A critique, that higher than & lower than / above or below thinking can be a stickler. If I raised my kids telling them all criticism is untenable, and criticized them daily, I’d go broke from their therapy. 

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14 hours ago, Ges said:

So now, how do you know if someone is actually bringing up a valid point about your behavior?

 

You kinda just feel it.

 

I believe the fundamental priority is wellbeing, at least for me it is. If something someone says to me, any advice, criticism etc. is aligned with wellbeing, you feel it. Sometimes it takes a while to open yourself up to it though. But this kind of criticism/advice is comes with respect and compassion.

 

But also you feel when someone tries to make you think of yourself guilty, unworthy, etc. When you are aligned and clear within yourself about what you want, what is your authentic self, you simply won't 'take it in'. You won't hear anyone or anything that is not aligned with your true wellbeing.

 

This flag comes go mind. I think it's the coolest flag ever, everyone should pay their respects to it. It's a bit misunderstood perhaps, and has certain negative connotations in the polarized political sphere, but I don't care, I love it. For me, it says "fuck anyone or anything that comes between me and my wellbeing." Sure, one could say it's a bit too individual-oriented or even selfish, but I don't give a shit:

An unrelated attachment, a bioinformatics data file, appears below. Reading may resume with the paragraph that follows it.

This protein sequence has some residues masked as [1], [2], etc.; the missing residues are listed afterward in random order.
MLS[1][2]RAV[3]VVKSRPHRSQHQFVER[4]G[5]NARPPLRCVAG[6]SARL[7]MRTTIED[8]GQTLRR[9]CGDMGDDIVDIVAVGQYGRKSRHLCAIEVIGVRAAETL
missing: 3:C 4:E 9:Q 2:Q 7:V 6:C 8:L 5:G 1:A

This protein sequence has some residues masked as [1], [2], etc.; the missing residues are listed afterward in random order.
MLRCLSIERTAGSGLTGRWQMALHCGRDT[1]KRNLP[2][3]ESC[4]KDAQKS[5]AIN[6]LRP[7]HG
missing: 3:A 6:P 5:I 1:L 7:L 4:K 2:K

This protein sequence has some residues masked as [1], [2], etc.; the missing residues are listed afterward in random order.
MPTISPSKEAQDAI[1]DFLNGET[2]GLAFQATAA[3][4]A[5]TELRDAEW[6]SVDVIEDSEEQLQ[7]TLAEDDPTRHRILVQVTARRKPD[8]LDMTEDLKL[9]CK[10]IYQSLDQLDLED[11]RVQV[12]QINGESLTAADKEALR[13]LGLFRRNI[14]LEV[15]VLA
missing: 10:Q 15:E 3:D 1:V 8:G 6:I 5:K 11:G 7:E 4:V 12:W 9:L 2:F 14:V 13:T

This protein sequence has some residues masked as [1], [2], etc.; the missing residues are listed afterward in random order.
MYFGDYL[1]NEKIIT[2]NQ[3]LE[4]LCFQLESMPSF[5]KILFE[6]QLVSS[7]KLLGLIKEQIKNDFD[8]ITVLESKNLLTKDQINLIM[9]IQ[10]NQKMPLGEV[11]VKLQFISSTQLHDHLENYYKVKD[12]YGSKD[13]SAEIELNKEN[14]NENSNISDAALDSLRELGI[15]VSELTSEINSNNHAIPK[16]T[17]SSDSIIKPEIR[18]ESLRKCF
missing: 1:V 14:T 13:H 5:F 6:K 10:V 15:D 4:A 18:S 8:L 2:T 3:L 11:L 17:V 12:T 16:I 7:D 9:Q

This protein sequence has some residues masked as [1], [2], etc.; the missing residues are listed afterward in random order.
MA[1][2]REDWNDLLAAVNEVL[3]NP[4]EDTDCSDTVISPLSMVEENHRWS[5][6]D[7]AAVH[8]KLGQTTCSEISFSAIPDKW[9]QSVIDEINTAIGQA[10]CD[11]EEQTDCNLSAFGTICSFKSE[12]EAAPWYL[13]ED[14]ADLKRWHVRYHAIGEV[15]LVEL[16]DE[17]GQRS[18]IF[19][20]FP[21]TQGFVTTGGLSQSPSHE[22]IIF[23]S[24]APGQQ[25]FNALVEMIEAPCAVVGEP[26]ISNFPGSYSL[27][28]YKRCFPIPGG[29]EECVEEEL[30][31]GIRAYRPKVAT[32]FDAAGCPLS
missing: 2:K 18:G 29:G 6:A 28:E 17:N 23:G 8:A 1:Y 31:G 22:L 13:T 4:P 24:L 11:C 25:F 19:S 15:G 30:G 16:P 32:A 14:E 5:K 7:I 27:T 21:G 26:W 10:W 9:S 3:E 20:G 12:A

1097682256_Gadsden_flag_svg2.thumb.png.4f7da363931a27c80387a907766b4d11.png

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13 minutes ago, Baller said:

Yeah, you picked a bad example because actualized.org really is a toxic waste dump so you don't know whether the criticism is natural or a result of twisted groupthink formed around Leo's bizarro beliefs.

You can tell whether it's one or the other. It's obvious. The groupthink became unbearable. When it's groupthink criticism if you throw a match you can start a 🔥